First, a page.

Sunday, 14 August 2016
Today I had to go to Harvey Norman to buy a bread maker to replace our much loved wedding* gift of 13 years ago. Once the purchase was confirmed, the sales guy wanted to enter my name and address into the computer so that if I lost the receipt they would still have a record of my purchase.
At least ..I ‘hope’ that’s why they wanted it - this week Denny thought she was getting a simple loyalty card when she went to buy something from Lowes, only to become suspicious during the application process when they asked her what her income was. Despite the sales people’s insistence it was just a loyalty card, it turns out they were signing her up to a store credit card without informing her! Luckily Denny became so un-nerved by the questions that she abandoned the application and eventually got to the bottom of the ruse - resulting in the store receiving a very stern email later in the day.
Anyway, back to Harvey Norman. The very first question the sales person asked me was whether it was ‘Mrs or Miss’. To which I instantly replied ‘Ms’, causing him to take a short intake of breath as he relegated me to being one of those women.
There’s no male equivalent of this ‘Mrs,Miss,Ms’ question. Guys, imagine if you were shopping and the first question you were asked by a someone you didn't know was almost the equivalent of "are you are married or single?".. I find this incredibly intrusive and I can’t believe people and companies are still doing this! I think we’ve come a long way (um.. say. 30 years), since marital status was relevant in a business or shopping transaction. As a kid I remember being constantly embarrassed by mum insisting upon being referred to as ‘Ms’, but as with many things, I now appreciate that she was simply feeling exactly the same way I do today. Mum was also one of the very few women working in the emerging IT industry, often working in offices which didn’t even have a female toilet, so she was pretty used to being considered ‘that difficult woman’ . Needless to say, what embarrassed my pre-teen self back then, makes me proud now.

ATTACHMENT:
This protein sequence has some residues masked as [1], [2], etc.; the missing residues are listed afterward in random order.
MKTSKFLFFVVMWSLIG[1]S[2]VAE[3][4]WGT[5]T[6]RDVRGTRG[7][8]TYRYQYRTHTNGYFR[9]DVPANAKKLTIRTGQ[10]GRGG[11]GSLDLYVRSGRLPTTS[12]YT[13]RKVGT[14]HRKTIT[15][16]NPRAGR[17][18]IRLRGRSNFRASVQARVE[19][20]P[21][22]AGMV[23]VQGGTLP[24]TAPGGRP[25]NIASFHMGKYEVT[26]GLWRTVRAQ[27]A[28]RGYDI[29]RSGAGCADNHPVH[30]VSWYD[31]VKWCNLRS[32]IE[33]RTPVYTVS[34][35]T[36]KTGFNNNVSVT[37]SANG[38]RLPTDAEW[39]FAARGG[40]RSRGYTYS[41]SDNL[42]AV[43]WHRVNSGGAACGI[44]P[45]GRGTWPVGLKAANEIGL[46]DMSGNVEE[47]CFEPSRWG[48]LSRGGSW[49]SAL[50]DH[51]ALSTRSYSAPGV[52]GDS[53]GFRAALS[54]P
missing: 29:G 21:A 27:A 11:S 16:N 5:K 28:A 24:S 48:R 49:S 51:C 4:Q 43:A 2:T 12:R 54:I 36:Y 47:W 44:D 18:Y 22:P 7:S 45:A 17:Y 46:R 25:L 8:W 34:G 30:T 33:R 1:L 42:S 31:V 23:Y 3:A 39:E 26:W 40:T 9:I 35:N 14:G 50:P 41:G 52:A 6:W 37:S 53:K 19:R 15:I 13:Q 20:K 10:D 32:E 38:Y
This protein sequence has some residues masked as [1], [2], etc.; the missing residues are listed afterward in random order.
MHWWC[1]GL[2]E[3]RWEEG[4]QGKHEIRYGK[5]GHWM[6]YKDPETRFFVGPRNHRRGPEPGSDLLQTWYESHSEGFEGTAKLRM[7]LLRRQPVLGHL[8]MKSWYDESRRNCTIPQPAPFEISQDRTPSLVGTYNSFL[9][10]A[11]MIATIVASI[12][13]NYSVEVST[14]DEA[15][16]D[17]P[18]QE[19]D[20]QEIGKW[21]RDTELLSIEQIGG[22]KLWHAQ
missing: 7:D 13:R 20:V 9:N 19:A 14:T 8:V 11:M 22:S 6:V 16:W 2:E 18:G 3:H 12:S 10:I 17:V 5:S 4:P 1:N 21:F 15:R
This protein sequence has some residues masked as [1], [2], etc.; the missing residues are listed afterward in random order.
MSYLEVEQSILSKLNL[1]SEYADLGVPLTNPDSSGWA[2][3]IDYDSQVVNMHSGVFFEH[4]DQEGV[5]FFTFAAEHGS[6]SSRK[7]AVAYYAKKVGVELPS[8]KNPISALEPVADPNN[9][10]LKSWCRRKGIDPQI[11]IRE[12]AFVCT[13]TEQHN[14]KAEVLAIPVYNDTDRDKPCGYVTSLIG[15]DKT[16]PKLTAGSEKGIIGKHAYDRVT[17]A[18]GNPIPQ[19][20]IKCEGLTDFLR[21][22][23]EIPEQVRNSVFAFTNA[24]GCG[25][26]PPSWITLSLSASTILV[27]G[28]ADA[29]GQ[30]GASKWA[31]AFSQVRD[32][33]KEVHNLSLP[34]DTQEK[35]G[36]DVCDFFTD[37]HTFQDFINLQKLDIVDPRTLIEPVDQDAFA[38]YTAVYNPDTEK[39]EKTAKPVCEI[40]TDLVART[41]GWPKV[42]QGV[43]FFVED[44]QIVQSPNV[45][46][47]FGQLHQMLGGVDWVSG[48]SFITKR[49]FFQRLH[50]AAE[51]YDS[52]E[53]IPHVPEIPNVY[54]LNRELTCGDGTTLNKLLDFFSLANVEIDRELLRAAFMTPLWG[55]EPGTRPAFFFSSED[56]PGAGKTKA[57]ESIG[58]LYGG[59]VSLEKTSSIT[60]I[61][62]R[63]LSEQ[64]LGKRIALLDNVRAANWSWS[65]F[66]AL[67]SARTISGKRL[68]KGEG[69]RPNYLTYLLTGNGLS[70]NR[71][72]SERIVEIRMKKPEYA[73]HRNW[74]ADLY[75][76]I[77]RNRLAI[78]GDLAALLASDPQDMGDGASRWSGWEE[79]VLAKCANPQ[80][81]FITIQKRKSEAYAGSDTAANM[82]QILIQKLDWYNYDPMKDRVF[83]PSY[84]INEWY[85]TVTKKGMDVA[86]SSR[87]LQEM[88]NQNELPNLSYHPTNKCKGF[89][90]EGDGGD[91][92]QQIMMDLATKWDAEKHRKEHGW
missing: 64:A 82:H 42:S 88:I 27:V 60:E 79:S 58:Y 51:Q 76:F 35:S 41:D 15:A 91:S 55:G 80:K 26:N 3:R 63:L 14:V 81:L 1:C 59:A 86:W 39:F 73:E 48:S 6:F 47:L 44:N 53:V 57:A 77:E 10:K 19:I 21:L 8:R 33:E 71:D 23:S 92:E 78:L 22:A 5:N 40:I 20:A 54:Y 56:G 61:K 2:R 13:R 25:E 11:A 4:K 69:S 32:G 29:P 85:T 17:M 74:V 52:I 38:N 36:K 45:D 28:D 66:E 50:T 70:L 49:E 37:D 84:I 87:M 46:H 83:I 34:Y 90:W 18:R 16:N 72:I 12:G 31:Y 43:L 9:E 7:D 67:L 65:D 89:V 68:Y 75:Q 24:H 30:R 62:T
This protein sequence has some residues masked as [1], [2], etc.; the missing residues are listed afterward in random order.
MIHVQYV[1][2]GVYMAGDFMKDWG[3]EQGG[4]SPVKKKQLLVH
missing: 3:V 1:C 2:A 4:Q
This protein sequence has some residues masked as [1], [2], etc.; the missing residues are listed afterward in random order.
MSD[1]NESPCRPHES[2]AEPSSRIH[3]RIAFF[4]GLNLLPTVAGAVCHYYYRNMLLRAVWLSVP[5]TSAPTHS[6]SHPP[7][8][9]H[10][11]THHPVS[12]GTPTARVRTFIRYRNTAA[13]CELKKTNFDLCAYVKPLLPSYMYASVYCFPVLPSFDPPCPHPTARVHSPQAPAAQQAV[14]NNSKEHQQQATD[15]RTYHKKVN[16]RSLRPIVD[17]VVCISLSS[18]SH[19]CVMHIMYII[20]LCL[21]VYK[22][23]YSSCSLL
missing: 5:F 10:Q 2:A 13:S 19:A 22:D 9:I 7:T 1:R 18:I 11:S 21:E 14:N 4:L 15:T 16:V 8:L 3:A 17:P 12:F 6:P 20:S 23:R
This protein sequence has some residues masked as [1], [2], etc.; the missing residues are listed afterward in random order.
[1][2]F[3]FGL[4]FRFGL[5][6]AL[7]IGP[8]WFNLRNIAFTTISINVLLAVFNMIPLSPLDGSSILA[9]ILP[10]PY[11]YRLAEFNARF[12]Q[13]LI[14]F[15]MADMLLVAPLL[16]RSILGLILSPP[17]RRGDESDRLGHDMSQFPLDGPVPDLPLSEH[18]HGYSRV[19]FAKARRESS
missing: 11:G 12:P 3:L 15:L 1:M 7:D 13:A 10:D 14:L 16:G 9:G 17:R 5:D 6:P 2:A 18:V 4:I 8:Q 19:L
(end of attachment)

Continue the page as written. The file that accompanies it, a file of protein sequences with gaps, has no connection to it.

But despite my mum’s best efforts, this crap still lingers, and most often when someone asks ‘Mrs or Miss’, and I reply ‘Ms’, the asker seems to be taken aback at my refusal to answer the question, it’s as if they are offended that I am not trusting them with this knowledge of my marital status - when all I want to do is buy a god dammed bread maker without revealing any aspects of my personal life.
So from now on, if I’m asked in person whether it’s “Mrs, Miss or Ms”, I’m going to say ‘Dr’. Then instead of suspecting that they’re judging me to be ’a difficult woman’, I can imagine they are thinking ’ah - a respected doctor’ (when secretly the salesperson is probably just thinking ‘geez - stuck up smartarse’)
*ah the irony!